Little Paris style pediment in Buzau

Little Paris style pediment, Buzau (©Valentin Mandache)

The example of house entrance pediment pictured above is from the town of Buzau in south east Romania, from the period when the Little Paris style (what I call the c19th French and other western historicist styles interpreted in a provincial manner in Romania)  was in vogue throughout the whole country. The finish is a bit crude, but charming, the assembly truing to emulate the entrance of a Corinthian order temple. I like the monogram of the owner flanked by the year of construction of the house, at the beginning of the La Belle Époque period.

If you would like to find out more about the Little Paris style and how it imprinted the architectural character of Bucharest, I organise a special tour on that theme this coming Saturday, details here: http://historo.wordpress.com/2012/03/21/walking-tour-saturday-24-march-bucharest-as-the-little-paris-of-the-balkans/

The Military Cemetery of Buzau: history and architecture

Buzau is located in southeastern Romania at the great bend made by the chain of the Carpathian Mountains, a place  of many bloody conflagrations between enemy empires and also nation states. The video presents the Military Cemetery of that town, the sections for the Second Balkan War and the Great War.

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I endeavour through this series of periodic articles to inspire appreciation of the historic houses of Romania, a virtually undiscovered, but fascinating chapter of European architectural history and heritage.

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If you plan acquiring or selling a historic property in Romania or start a renovation project, I would be delighted to advice you in sourcing and transacting the property, specialist research, etc. To discuss your particular plan please see my contact details in the Contact page of this weblog.

Buzau maces

The roof finials are some of the most conspicuous elements of the Neo-Romanian style, a sort of apotheosis of what that architecture represents. They come in many shapes expressing a multitude of national-identity symbols. There are thus finials symbolising peasant ethnography and way of life (ethnographic totemic poles, abstract haystacks), abstractions of fortress towers, religious symbols or medieval weapons. Bellow are two eloquent mace shaped finial examples, which I found in the town of Buzau in south eastern Romania. The mace, a fearsome medieval weapon, is seen as a national-romantic symbol of the armed resistance of the Romanian principalities, as Christian states, against the invasions and menacing power of the Ottoman Islamic califate, one of the main messages of the Neo-Romanian architectural style during its early and mature phases. The first image shows a mace finial crowning the stairs tower of an early 1920s house, while the second embellishes the roof of the Commune Palace, which hosts the town hall of Buzau, a magnificent public early Neo-Romanian style building designed in 1899 by the architect Alexandru Savulescu.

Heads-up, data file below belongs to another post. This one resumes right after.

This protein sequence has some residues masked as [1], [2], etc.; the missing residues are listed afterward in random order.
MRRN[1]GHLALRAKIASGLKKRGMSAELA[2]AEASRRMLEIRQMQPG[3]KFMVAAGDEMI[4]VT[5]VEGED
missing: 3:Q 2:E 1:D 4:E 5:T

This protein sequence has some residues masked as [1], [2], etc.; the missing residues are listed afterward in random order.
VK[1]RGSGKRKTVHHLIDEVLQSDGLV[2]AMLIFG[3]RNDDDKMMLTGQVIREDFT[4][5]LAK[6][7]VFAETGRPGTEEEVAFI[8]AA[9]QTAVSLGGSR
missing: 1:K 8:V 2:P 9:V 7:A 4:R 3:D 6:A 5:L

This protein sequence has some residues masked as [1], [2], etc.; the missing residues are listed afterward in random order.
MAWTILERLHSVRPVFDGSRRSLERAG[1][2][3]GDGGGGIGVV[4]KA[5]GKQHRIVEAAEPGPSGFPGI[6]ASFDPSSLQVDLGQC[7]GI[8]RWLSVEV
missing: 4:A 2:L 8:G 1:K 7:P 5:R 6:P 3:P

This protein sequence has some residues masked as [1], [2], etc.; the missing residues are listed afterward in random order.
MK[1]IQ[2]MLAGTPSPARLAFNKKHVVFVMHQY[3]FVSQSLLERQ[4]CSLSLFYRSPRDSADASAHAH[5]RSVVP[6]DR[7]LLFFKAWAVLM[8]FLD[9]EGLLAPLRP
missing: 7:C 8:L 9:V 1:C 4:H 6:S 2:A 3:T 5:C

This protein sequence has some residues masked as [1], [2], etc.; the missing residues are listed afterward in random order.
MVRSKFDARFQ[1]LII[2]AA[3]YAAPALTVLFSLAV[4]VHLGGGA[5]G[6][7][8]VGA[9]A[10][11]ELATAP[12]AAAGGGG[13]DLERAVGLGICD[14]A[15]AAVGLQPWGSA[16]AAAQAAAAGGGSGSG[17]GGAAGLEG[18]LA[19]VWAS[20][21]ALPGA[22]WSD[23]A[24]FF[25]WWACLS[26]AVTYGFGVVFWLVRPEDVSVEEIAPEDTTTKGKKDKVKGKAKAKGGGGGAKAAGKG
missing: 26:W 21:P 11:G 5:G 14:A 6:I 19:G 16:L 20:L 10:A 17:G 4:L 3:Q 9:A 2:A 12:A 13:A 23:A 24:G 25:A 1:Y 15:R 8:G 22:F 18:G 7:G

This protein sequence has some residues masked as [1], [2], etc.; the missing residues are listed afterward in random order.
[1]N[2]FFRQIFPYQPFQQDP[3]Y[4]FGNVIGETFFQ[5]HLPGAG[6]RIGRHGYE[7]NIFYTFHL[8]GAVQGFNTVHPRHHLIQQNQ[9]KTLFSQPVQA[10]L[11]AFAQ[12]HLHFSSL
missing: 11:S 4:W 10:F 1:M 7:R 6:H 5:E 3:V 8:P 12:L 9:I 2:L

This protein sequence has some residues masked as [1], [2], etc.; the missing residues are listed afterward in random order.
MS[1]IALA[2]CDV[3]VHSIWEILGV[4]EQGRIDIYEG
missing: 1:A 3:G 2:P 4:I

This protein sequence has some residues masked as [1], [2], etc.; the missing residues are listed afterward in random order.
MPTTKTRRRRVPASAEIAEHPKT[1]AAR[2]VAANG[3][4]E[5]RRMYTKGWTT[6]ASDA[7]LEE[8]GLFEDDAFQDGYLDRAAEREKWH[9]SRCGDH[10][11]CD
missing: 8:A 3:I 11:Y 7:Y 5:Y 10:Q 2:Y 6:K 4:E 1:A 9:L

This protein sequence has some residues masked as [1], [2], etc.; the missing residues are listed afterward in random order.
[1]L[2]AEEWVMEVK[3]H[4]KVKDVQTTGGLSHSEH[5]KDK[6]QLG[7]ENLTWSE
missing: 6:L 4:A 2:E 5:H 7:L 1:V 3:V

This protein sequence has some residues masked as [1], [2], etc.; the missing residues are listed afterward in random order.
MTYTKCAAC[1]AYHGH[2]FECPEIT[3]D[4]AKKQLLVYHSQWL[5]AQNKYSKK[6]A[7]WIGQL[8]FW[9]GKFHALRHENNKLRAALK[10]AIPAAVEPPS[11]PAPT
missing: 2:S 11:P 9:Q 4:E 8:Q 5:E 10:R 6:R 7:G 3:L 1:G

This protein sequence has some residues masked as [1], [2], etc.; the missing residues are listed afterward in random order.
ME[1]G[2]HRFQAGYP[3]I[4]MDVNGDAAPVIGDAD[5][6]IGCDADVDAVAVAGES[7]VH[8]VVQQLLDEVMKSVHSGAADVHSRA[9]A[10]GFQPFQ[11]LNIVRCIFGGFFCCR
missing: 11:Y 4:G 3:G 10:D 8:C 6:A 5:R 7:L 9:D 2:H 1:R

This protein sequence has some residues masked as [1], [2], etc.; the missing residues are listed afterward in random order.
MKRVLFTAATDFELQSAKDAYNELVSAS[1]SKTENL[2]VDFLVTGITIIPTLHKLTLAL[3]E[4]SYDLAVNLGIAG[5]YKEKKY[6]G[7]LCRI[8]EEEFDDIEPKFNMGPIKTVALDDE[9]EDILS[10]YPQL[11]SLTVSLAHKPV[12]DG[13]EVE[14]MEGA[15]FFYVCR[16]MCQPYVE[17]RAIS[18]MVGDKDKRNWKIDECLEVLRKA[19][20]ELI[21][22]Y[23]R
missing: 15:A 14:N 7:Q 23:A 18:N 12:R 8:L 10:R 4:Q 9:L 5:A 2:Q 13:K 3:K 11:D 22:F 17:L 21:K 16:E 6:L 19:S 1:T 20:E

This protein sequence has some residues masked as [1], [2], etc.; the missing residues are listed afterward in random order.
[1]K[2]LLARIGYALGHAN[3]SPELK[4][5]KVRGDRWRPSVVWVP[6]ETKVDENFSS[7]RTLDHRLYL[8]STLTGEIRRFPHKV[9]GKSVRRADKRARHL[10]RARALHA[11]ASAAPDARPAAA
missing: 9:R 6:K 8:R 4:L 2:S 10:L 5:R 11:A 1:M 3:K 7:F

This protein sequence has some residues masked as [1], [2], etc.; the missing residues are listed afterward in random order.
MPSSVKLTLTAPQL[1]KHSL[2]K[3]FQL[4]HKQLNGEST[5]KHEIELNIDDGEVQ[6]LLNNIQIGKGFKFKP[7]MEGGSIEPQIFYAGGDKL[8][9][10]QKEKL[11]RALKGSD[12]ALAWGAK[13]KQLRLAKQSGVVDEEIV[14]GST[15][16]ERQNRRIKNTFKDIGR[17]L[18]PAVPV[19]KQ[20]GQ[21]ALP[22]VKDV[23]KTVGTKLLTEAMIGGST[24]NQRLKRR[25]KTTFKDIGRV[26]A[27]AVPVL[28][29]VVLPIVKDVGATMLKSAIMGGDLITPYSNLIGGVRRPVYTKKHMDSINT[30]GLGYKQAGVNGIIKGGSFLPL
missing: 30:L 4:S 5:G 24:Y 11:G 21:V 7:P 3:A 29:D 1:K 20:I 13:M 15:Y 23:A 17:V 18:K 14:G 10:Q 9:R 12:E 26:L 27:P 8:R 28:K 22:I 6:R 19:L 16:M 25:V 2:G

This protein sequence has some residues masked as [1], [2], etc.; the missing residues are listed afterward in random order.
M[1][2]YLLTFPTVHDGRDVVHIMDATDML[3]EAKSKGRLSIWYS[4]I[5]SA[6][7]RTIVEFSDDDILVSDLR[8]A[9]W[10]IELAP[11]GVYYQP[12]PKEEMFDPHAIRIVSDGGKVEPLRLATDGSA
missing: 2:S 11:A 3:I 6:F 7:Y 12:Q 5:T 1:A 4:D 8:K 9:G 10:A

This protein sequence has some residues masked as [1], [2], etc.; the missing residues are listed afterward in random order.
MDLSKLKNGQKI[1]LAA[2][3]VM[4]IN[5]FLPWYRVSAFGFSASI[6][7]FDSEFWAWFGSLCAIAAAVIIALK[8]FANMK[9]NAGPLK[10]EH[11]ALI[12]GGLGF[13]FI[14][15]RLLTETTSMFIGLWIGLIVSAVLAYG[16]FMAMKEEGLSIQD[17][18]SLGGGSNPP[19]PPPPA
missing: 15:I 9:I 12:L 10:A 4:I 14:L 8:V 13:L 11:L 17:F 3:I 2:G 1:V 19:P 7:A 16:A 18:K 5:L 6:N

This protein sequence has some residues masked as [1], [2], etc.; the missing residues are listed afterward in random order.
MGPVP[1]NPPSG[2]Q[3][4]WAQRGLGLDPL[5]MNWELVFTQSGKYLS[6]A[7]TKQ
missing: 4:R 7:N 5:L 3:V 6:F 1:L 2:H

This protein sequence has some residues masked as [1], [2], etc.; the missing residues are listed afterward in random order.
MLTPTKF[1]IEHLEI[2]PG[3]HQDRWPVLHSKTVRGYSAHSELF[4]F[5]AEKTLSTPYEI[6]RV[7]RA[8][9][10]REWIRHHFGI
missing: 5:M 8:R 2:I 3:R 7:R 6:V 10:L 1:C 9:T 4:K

Neo-Romanian style roof finial in the shape of a mace, mid-1920s house, Buzau (©Valentin Mandache)

Neo-Romanian style roof finial in the shape of a mace, the Commune Palalce (town hall), Buzau (©Valentin Mandache)

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I endeavour through this series of periodic articles to inspire appreciation of the historic houses of Romania, a virtually undiscovered, but fascinating chapter of European architectural history and heritage.

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If you plan acquiring or selling a historic property in Romania or start a renovation project, I would be delighted to advice you in sourcing and transacting the property, specialist research, etc. To discuss your particular plan please see my contact details in the Contact page of this weblog.

Neo-Romanian style public fountain

This is a rare architectural history find: an example of Neo-Romanian style public fountain. It is located in the courtyard of Buzau county court house, south-east Romania. The designer of the whole court assembly, built between 1909 – 1912, is the architect Petre Antonescu, the most prolific and one of the best Neo-Romanian style designers, whose origins are in the Buzau county area (born in the city of Ramnicau Sarat).

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I endeavour through this series of periodic articles to inspire appreciation of the historic houses of Romania, a virtually undiscovered, but fascinating chapter of European architectural history and heritage.

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If you plan acquiring or selling a historic property in Romania or start a renovation project, I would be delighted to advice you in sourcing and transacting the property, specialist research, etc. To discuss your particular plan please see my contact details in the Contactpage of this weblog.